Being recognized as bad has little value to most offenders. The fact is they gave this dynamic of their actions little consideration.  In an effort to change a situation or solve a problem, they selected one of the poorer choices.  No matter how poor the decision, they did not intend to find themselves described by the community as “bad”.  So, when conferencing is explained as a means to be seen as a human and work collectively to heal the harm, they are motivated to chose the conference even knowing that there might be uncomfortable moments ahead.

There is also a draw to having a say as to the punishment or steps needed to help heal the matter.  The offender’s find that their participation in a conference gives them a large role in deciding what their obligations will be.  If allowed the opportunity to provide supported restitution, behavior and interaction changes to heal the offence, they are most often to volunteer for this option.

The code of conduct punishment is also a concern for offenders.  A student serving a suspension with multiple days off inevitably impacts grades and valuable student interaction.  The conferencing process allows students to waive suspension and code of conduct discipline when they actively engage in solving the problem by entering into an agreement that they create with the other party.  This also is a strong reason in which the offender chooses the process.

There is also the matter of restoring self image.  This can be a strong motivator.  Knowing that you are labeled an offender, when it was not your intent, leaves many students at a loss as to how to regain their self image.  Conferencing and its support elements allow students to regain their self image in accomplishing a meaningful end of the situation.  When victims are willing to openly confirm that the person responsible for their problem has made meaningful amends, the student community also accepts that decision.  This component of conferencing paves the way for offenders to restore their self image and reduce the desire to engage in the prior behavior.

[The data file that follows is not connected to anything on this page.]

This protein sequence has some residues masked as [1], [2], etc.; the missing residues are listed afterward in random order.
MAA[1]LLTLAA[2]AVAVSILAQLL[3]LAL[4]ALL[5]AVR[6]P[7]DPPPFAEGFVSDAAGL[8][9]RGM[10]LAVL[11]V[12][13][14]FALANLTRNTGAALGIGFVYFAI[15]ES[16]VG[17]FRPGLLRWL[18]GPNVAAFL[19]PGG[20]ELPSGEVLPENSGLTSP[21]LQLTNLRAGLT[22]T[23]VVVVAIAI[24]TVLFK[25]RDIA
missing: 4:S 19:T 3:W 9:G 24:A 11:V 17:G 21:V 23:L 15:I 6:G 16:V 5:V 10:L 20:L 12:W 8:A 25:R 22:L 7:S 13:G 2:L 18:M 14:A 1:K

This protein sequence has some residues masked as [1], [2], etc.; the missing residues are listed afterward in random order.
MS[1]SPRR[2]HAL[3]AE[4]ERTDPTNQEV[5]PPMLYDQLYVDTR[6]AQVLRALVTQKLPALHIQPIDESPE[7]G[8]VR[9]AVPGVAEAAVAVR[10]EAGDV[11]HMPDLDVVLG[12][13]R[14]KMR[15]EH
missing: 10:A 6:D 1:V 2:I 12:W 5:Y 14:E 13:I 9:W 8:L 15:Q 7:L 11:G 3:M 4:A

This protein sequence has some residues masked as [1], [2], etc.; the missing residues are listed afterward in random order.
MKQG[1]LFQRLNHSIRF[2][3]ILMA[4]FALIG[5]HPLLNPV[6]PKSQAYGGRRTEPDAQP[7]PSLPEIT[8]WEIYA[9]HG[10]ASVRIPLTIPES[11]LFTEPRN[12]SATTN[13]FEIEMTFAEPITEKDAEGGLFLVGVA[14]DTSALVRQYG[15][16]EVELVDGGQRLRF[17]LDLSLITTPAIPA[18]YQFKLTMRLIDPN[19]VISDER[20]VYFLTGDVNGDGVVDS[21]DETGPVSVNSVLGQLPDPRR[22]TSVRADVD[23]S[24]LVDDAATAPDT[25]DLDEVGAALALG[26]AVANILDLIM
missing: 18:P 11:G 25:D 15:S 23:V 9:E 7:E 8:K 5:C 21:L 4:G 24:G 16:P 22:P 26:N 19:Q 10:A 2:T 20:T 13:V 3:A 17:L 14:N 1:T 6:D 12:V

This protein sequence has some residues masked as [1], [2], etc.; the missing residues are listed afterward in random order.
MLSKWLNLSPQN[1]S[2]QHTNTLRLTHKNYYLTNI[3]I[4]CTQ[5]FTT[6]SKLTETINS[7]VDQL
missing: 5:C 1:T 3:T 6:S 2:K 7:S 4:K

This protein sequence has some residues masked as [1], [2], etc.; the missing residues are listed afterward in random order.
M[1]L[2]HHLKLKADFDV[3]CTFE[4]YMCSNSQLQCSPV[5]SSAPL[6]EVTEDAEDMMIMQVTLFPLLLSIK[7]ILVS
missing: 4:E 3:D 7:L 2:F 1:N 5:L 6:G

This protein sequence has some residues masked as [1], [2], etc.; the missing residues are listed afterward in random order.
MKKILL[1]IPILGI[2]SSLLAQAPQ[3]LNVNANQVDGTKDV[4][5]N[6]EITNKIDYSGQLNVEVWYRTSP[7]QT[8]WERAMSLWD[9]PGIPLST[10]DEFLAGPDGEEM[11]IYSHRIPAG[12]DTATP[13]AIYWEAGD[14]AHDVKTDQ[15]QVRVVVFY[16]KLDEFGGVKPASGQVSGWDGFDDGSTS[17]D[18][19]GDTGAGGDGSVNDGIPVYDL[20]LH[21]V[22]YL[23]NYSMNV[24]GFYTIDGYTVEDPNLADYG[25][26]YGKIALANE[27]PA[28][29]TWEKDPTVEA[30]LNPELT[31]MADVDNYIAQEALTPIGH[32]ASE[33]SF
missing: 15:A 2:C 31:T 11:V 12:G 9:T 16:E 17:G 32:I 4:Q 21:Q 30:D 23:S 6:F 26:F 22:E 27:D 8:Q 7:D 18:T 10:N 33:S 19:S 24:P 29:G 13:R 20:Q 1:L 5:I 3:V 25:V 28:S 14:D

So, being seen as a human being, having an expanded roll in the outcome of their actions, waiving code of conduct punishment (replacing it with collaborative alternative) and restoring self image are the upstream benefits and explain why offenders choose the conferencing option.

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Why Would A Victim Want To Try A Circle or Conference Process?

After being part of a tense or hurtful situation, why would anyone want to sit across from the person that hurt them?

Mainly, people need to know why things happened the way they did?

Just the power to ask questions that allow students to understand or at least know what was in the other persons mind is powerful.  Students want to be seen as human beings.  They also want to express how the actions of a person have affected their lives and the lives of the people around them.  The hurt can be material, physical, time wasted, loss of class time or privilege.  No matter how we categorize the hurt, it is just that, something unpleasant that they are interrupting their life to work through and was no fault of their own.  So, why wouldn’t they want to have that conversation if the setting was safe and they had support people surrounding them?

Restorative Justice Conferencing allows a person the perfect safe setting to express affect while being supported by people close to them.  They are encouraged to exchange the difficulties and impact the action has had on their and others lives.  This exchange is cathartic and empowers the victim to regain a feeling of wholeness again.  Normally students feel autonomous and free to learn and engage their fellow students with openness.  When they are involved in an incident they did not provoke or initiate that autonomy is robbed from them and they begin to view school in a different light.  It might take the shape of fear, over cautiousness, withdraw, depression, drop in grades, etc.

Conferencing addresses this loss of autonomy head-on by asking the questions the victim needs to ask.  Clarifying the confusion and having a part in deciding the outcome of the discipline or actions the offender will take to best heal the situation reinstates the empowerment and freedom to determine one’s own actions.  This is a valuable result that surveyed victim’s say they need.